After Yogi Adityanath announced a farm loan waiver of Rs 36,359 crore, which will benefit 92 lakh small and marginal farmers when implemented, Maharashtra has announced a loan waiver of Rs 30,500 crore. Punjab is expected to take over at least Rs 30,000 crore of the bad loans. Although I am not in favour of loan waivers, in the deplorable situation agriculture has been pushed into, they offer short-term relief. It is an emergency measure to bail out millions of small and marginal farmers in distress. IndiaSpend estimates that a total of Rs 3.1 lakh crore of farm loans need to be waived. This is still far less than Rs 4 lakh crore bailout package the telecom industry alone is seeking. Another Rs 1.7 lakh crore of bad debt is what the steel industry hopes will be written off.
Loan waiver must be followed by policies that ensure the loans don’t pile up again. A bit of tinkering here and there is not going to address the agrarian crisis. It needs a holistic approach, a paradigm shift in economic thinking. To begin with, the effort should be to make farming economically viable.
1) The Commission for Agricultural Costs and Prices, which works out the MSP for crops, should be directed to factor in four allowances in the MSP being paid to farmers — house allowance, medical allowance, educational allowance, and travel allowance. So far, the MSP only covers the cost of production. Compare this with the government employees, who receive up to 108 allowances of different kind.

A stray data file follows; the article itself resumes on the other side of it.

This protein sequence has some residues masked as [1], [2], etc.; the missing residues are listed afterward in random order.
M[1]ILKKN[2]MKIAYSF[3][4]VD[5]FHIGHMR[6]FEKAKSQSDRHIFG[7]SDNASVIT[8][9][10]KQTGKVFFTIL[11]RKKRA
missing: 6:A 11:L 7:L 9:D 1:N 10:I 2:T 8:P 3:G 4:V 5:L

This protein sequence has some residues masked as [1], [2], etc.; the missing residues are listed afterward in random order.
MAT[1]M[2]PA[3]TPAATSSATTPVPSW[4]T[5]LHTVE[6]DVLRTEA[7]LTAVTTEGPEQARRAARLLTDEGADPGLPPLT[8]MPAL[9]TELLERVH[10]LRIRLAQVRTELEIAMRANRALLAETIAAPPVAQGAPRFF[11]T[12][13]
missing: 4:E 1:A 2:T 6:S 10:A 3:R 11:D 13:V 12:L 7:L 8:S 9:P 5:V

2) Since MSP benefits only six percent farmers, it needs to be understood that the demand for providing 50 percent profit over MSP will benefit only these six percent. For the remaining 94 percent farmers who are dependent on the exploitative markets, the need is to set up a national farmers’ income commission, with the mandate to provide a minimum assured monthly income package of Rs 18,000 to a farmer’s family.
3) Public sector investments must come in urgently for constructing APMC mandis, and also for storage godowns. At present, there are only 7,700 APMC mandis. What India needs is to set up 42,000 mandis for every 5 km. And like in Brazil, where it is mandatory for a market yard to procure anything a farmer brings, APMC mandis should be quipped to do the same.
This article, authored by Devinder Sharma, was first published on Ground Reality.
(Disclaimer: The views expressed by the author are his own and do not necessarily reflect that of YourStory.)